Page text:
Vega-Manriquez DX, Dávila-Arrellano RP, Eslava-Campos CA, et al. Identification of bacteria present in ulcerative stomatitis lesions of captive sea turtles Chelonia mydas. Vet Res Commun. 2018;42(3):251-254.
Vega-Manriquez, D. X., Dávila-Arrellano, R. P., Eslava-Campos, C. A., Salazar Jiménez, E., Negrete-Philippe, A. C., Raigoza-Figueras, R., & Muñoz-Tenería, F. A. (2018). Identification of bacteria present in ulcerative stomatitis lesions of captive sea turtles Chelonia mydas. Veterinary Research Communications, 42(3), 251-254. https://doi.org/10.1007/s11259-018-9728-y
Vega-Manriquez DX, et al. Identification of Bacteria Present in Ulcerative Stomatitis Lesions of Captive Sea Turtles Chelonia Mydas. Vet Res Commun. 2018;42(3):251-254. PubMed PMID: 29934703.
* Article titles in AMA citation format should be in sentence-case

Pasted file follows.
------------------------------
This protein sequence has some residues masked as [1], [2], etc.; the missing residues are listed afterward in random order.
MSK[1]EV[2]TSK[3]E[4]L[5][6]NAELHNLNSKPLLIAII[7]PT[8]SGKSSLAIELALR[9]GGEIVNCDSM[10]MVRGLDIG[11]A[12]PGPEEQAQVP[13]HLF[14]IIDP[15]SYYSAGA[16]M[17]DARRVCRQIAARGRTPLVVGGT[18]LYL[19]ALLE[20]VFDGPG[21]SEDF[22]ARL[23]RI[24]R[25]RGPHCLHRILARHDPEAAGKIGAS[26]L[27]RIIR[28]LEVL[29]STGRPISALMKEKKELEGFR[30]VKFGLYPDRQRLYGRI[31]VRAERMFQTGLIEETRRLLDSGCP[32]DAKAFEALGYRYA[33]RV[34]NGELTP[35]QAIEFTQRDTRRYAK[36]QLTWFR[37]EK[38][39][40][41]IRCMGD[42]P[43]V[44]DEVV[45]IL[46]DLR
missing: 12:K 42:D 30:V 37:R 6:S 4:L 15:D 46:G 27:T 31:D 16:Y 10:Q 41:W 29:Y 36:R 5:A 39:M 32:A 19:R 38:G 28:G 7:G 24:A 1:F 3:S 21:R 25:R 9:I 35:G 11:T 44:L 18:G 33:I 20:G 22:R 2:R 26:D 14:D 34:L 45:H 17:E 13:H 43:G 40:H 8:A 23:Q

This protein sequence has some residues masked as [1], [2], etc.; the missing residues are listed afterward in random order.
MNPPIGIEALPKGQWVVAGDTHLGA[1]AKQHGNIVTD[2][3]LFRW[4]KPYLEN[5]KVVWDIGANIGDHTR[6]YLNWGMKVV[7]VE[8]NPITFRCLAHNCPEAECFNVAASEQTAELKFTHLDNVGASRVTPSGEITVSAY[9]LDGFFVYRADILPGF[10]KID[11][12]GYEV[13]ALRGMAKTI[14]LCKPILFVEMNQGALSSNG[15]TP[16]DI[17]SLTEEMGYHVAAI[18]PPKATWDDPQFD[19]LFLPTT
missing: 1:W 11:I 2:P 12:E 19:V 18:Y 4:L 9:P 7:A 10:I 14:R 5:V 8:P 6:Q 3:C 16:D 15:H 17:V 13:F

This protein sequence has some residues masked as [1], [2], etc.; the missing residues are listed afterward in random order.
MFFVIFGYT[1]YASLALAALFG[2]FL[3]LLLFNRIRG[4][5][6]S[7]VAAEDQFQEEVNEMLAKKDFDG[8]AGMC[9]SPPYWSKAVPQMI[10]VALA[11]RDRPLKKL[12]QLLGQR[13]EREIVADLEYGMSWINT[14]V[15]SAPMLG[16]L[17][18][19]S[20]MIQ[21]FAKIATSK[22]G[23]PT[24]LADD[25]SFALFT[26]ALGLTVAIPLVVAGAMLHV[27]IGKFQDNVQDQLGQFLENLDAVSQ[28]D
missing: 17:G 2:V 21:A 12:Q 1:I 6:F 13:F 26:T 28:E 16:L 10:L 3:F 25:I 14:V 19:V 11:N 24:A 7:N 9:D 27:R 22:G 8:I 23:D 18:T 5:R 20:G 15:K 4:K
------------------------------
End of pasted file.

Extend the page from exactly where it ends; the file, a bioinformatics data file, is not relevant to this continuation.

TY - JOUR T1 - Identification of bacteria present in ulcerative stomatitis lesions of captive sea turtles Chelonia mydas. AU - Vega-Manriquez,D X, AU - Dávila-Arrellano,R P, AU - Eslava-Campos,C A, AU - Salazar Jiménez,E, AU - Negrete-Philippe,A C, AU - Raigoza-Figueras,R, AU - Muñoz-Tenería,F A, Y1 - 2018/06/22/ PY - 2018/03/13/received PY - 2018/06/19/accepted PY - 2018/6/24/pubmed PY - 2019/2/23/medline PY - 2018/6/24/entrez KW - C. mydas KW - Infection bacterial KW - Turtles KW - Ulcerative stomatitis SP - 251 EP - 254 JF - Veterinary research communications JO - Vet. Res. Commun. VL - 42 IS - 3 N2 - Anthropogenic activities, predation, and diseases have contributed to a decrease in the sea turtle population in recent years. Ulcerative stomatitis is a condition that occurs in both wild and captive populations. The etiology of this condition is associated with bacteria such as E. coli, Citrobacter diversus, Klebsiella spp., Pseudomonas spp., Flavobacter calcoaceticus, Staphylococcus spp., and Flavobacterium spp. Some of these microorganisms are part of the oral microbiota of turtles, but alterations in the immune response can disturb the homeostatic relationship and cause an increase in the population of microorganisms, which in turn can cause disease. This work presents results on the isolation and identification of bacteria present in ulcerative stomatitis lesions in captive C. mydas turtles. Oral mucosa samples from 20 clinically healthy turtles and ten animals with ulcerative stomatitis lesions were studied. The samples were cultivated in enriched and differential media, and the identification was made using an automated method. The results showed a great diversity of bacteria in animals with ulcerative stomatitis with a higher prevalence of S. lentus and C. braakii was higher (60 and 50%, respectively) than in healthy animals. E. faecium was identified in 40% of diseased animals and 55% healthy animals. Turtles in this study had a diverse oral microbiota, and S. lentus and C. braakii may be involved in the etiopathogenesis of ulcerative stomatitis. SN - 1573-7446 UR - https://www.unboundmedicine.com/medline/citation/29934703/Identification_of_bacteria_present_in_ulcerative_stomatitis_lesions_of_captive_sea_turtles_Chelonia_mydas L2 - https://doi.org/10.1007/s11259-018-9728-y DB - PRIME DP - Unbound Medicine ER -